Brentwood Twins

2524 Wilshire Boulevard,
Santa Monica, CA 90403

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The Brentwood Twins was once a bowling alley and was later converted into a twin showing second run features and double features in the 1970’s.

In the early-1980’s Cineplex Odeon used it as a first run theater until it closed in 1990 after a wave of multiplexes (including a new Cineplex fourplex) on the Third Street promenade opened.

It was used for retail space, but has since been demolished.

Contributed by B Erickson, Ray Martinez

Recent comments (view all 15 comments)

William
William on July 5, 2006 at 10:04 pm

Cineplex operated the theatre till they opened their new 4 screen theatre on the Santa Monica Mall on the location of the former El Miro Theatre.

turnkey
turnkey on July 6, 2006 at 2:02 pm

William,
do you know approximately what year this was? I left the westside in the late 80s and when I came back in the mid 90s I don’t recall the theater being there…just trying to figure out the exact date. It’s too bad an independent owner didn’t take over. That area could use a cool theater.

William
William on July 6, 2006 at 2:28 pm

The El Miro/Cine Latino closed around October 1987. So it must have been sometime in 1988. It was an independent theatre before Cineplex took over operations.

kencmcintyre
kencmcintyre on March 20, 2008 at 3:22 am

Looks like the status on this one should have been changed to closed/demolished a while ago. I will be around there tomorrow, but the posts from two years ago don’t leave much doubt.

Damon Packard
Damon Packard on March 2, 2009 at 9:25 am

ahh the Brentwood Twins, i lived right around the corner from the theater back in ‘82-83 and used to sneak in every night. I spent most of my life in this theater during those years watching “Blade Runner, The Thing, Empire Strikes Back (re-release) and everything else that played there those years over and over for weeks/months. It was the easiest theater to sneak into as the exit doors were always slightly ajar with generally few people inside. Cheap, run down, sticky floors, and the employees/floor staff were completely non present. I vividly remember during a late afternoon showing of "Sword and the Sorcerer” (which i also saw there a couple dozen times) a drug-connection friend of a friend i was with came thru the always-open exit doors right in the middle of the film, stood in the middle of the screen and started yelling out my friends name “Marc Maaarc..!!” Luckily there were only 2 or 3 other people in the theatre but it was quite embarrassing. Those were crazy days. Many memories of this theater.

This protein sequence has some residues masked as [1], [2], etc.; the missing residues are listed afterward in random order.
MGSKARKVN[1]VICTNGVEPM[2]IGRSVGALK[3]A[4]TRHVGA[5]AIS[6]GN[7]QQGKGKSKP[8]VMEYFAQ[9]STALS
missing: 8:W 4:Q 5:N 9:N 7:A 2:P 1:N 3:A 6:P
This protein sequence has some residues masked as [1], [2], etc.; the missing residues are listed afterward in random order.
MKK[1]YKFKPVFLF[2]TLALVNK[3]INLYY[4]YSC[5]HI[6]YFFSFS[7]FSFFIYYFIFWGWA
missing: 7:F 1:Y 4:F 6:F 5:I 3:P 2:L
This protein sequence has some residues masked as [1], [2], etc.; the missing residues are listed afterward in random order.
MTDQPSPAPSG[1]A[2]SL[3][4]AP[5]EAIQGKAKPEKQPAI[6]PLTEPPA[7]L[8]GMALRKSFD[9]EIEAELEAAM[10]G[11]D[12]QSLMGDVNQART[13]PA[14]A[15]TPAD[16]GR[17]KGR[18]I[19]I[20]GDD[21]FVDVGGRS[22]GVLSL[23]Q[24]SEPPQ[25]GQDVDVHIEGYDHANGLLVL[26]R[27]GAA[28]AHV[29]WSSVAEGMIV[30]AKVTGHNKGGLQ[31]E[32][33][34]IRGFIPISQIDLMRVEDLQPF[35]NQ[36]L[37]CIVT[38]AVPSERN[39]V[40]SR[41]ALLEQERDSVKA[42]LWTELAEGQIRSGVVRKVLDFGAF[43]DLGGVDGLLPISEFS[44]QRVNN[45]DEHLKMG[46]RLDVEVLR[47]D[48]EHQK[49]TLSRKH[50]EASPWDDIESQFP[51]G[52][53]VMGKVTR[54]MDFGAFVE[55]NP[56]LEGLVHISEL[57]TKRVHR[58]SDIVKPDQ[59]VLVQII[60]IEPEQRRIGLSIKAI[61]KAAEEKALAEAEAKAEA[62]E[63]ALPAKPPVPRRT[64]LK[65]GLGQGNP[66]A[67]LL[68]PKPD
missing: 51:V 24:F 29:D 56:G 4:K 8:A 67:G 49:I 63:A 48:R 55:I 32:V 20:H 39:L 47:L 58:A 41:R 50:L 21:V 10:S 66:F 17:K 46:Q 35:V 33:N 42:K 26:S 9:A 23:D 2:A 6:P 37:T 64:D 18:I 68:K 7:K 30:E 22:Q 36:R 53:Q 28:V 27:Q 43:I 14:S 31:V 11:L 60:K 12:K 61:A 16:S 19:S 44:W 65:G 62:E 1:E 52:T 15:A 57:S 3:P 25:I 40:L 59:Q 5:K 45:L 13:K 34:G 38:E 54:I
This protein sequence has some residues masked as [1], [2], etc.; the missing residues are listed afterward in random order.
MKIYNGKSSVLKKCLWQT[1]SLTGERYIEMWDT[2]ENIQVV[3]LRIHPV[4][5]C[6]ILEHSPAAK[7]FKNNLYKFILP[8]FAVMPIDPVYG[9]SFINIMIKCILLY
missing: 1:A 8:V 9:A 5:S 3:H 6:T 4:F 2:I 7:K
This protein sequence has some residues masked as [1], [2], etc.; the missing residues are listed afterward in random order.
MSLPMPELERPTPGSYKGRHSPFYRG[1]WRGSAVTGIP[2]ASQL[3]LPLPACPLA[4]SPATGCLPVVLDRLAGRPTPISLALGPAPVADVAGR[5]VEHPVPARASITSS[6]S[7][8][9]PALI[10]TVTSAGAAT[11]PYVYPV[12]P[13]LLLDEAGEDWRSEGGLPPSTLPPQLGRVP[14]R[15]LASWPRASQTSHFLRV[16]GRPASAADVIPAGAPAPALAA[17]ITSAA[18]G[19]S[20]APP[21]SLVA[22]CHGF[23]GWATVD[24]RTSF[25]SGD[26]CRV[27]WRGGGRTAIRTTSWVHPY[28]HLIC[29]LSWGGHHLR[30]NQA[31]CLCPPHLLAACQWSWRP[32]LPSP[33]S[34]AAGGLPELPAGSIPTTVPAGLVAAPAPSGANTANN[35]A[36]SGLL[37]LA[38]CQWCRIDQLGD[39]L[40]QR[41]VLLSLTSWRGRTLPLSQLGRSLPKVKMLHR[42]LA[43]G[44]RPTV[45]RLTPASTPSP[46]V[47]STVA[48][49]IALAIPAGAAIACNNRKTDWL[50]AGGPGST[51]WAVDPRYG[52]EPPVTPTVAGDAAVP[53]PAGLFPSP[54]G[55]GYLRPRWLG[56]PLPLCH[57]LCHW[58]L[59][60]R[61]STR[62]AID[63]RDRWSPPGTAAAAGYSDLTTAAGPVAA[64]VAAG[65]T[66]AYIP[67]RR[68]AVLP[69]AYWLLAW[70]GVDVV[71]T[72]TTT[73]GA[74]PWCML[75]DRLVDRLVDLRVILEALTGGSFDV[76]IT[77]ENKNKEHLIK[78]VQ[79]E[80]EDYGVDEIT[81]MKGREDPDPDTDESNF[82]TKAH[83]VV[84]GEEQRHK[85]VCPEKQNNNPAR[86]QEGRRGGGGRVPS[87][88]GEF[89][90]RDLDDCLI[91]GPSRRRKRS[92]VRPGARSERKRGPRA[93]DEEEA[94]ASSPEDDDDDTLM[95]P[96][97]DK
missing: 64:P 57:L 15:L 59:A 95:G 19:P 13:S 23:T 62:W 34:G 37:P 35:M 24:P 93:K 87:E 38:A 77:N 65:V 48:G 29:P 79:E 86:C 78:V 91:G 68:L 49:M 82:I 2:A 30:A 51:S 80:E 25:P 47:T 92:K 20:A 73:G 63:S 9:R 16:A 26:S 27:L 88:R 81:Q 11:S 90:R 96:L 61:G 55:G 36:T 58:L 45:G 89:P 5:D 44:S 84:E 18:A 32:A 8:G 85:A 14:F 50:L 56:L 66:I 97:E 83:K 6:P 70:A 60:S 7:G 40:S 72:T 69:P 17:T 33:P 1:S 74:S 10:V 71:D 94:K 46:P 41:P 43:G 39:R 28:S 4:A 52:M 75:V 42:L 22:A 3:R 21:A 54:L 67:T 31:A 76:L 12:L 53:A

mweston
mweston on July 28, 2009 at 9:37 am

I was the Projectionist at this theater for several years during the 80s. It wasn’t anything fancy, but it wasn’t a bad theater, and it did some good business as I remember. The staff was non present because there was a lot of partying in that place! The theater had Cinemechanica projectors, pretty good projectors in my opinion. Cinema 1 had a V-18 tower projector (13,000 ft reel), 2 had two V8 projectors (6 thousand foot reels, changeovers.) Back in the day the only theaters in Santa Monica were the Brentwood Twins, Wilshire Twins and the Aero. Both the Aero and the Brentwood twins were 2nd run, the Wilshire first run.

William
William on July 28, 2009 at 3:06 pm